See also coastal path - operator pledges, user concerns, planning statements

Basically, the golf course operators do not want walkers ('muppets' in golf speak) to use the grassy bits around this pinch point near the 12th green - but the coastal path, as identified on the stamped approved plans, does follow the grassy bits.

It should also be noted that the golf course operators are required (as a condition of planning consent) to provide and maintain a second separate 'alternative' inland path which should form part of a circular route around the golf course. This path is not, and was never meant to be, the coastal path. It most certainly is not, as sometimes claimed, the high tide route of the main coastal path. You may chose to use the inland path at high tide, if you can find it, but do not feel that you must use this route.

The coastal path AND the entirely separate inland alternative route must remain open at all times. The golf course operators are actually required to provide and maintain a complete circular route, which must remain open at all times.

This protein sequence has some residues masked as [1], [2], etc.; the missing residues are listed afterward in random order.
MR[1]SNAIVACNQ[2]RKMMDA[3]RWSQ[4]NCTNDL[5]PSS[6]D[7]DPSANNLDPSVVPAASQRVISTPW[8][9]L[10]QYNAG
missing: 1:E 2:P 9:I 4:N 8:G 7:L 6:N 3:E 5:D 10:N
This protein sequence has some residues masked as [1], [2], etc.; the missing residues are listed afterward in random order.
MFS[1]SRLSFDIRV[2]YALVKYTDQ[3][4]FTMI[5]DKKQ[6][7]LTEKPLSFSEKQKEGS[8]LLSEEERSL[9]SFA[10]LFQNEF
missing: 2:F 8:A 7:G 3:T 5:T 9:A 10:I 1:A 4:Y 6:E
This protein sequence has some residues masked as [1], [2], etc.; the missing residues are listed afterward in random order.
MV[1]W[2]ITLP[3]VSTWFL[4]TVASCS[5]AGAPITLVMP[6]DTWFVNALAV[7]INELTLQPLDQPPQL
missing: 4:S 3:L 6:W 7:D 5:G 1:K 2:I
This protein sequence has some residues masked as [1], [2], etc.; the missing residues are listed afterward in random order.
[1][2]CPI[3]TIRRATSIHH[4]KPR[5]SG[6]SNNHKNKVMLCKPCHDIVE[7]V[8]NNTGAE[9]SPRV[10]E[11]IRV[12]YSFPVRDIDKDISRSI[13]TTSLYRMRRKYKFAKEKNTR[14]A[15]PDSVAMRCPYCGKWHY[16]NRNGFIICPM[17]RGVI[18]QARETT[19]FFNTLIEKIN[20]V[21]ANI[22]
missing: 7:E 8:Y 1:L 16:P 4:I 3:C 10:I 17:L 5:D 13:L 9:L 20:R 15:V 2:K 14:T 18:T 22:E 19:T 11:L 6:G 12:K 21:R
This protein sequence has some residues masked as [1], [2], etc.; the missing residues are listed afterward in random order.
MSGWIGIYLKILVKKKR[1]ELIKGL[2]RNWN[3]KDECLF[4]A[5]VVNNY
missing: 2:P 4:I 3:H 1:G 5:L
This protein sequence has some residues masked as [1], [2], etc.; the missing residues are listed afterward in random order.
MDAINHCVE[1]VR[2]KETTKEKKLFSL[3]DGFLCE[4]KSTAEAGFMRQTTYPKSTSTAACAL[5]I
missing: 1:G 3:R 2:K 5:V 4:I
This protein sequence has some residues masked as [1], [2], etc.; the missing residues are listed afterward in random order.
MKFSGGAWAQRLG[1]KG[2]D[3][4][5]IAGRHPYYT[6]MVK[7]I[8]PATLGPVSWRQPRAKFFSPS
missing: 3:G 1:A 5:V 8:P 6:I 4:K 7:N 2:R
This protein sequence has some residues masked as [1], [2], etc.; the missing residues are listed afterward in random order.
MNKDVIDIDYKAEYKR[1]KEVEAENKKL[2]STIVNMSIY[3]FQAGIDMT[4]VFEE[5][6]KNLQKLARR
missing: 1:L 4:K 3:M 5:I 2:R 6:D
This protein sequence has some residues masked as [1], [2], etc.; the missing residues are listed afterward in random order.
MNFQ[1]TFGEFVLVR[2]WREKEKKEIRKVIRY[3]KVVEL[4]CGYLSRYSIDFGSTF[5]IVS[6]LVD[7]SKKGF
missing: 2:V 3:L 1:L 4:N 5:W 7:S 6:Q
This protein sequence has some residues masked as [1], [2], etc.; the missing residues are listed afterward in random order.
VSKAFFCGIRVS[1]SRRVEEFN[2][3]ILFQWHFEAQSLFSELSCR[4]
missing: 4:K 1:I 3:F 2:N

Walkers should be aware that local club rules allow the playing of golf shots from the beach. As a result, the coastal path effectively becomes part of the golf course in places!

This issue was raised with Fife Council (read Golf on beaches beyond approved boundary) :

"It has been obvious for some time that golfers are prepared on occasion, whether by accident or design, to straight line the dog-leg holes and play from the beaches and foreshore, and from the dunes. It had not been obvious, until Colin Montgomerie was allowed to play from the foreshore during the recent dunhill links championship that this practice was deemed acceptable at management level.